The budget problems with these programs and the massive voting strength of retiring baby boomers mean there will be immense pressure to raise taxes significantly on everyone else to pay for these programs.
So the anti-tax crowd does not want to oblige and raise taxes a bit now without making major structural adjustments to these programs.
I get it.
But there are legitimate arguments on the other side as well.
No one actually wants to pull back completely from the country's promises to the elderly.
And it is not surprising that there will be some growth in government spending in the coming decades given the aging of the population. More of our resources will go to paying for retirement and health care benefits.
Should the growth be as large as current projections? Absolutely not; we already spend too much on the elderly compared to what we spend on the young. It would make more sense to devote those additional resources to investing in the next generation.
That said, political promises have been made, no politician appears willing to walk away from them, and thus, spending in these areas will have to grow.
Also, the disturbing trends in income inequality cannot be ignored. Part of dealing with these disparities will undoubtedly involve asking the well-off to pay more in taxes; they have, after all, received virtually all of economic gains over the past decade.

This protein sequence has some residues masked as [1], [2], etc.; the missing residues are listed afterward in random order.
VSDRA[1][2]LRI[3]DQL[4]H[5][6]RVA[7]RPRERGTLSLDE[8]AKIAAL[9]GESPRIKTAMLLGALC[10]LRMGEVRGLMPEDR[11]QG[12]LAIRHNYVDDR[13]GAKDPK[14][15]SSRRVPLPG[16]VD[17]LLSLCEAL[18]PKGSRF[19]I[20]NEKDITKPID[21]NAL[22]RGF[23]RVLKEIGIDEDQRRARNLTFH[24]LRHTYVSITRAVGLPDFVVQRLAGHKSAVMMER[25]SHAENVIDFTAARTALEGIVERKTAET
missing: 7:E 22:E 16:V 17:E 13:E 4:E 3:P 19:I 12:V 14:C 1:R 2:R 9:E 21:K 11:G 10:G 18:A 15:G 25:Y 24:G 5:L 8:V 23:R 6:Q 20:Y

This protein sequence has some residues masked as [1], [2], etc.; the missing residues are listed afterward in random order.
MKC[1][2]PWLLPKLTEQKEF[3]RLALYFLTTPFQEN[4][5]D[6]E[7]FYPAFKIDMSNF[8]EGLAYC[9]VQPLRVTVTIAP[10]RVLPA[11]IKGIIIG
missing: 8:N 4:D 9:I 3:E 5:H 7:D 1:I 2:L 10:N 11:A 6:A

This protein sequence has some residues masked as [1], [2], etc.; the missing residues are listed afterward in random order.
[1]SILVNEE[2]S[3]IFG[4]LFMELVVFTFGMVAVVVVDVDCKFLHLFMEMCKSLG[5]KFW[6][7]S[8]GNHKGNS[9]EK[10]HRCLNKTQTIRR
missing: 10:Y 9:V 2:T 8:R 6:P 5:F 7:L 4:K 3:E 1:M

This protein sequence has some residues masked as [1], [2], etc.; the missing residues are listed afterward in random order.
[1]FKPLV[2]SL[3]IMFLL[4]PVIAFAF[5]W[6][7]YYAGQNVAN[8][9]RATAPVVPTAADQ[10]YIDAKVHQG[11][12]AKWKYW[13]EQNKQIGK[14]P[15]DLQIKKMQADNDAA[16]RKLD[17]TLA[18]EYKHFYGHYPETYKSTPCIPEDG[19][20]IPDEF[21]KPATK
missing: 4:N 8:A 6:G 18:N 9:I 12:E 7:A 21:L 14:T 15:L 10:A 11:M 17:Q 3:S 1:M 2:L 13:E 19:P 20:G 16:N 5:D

So there are legitimate arguments on both sides of this issue.
The bottom line: If we want to get a budget plan in place to avert fiscal disaster, there will have to be compromise.
Democrats are not even going to come to the table if taxes can't be part of the equation. Republicans digging in over tax issues means we risk running out of time. And if we end up fixing this situation after a fiscal crisis hits, taxes will have to go up far higher than they otherwise ever would have.
So here's the pledge I'd like to see: "I promise to act as a responsible fiscal steward for the United States of America and do my best to ensure that the economy remains strong and competitive and that standards of living continue to grow."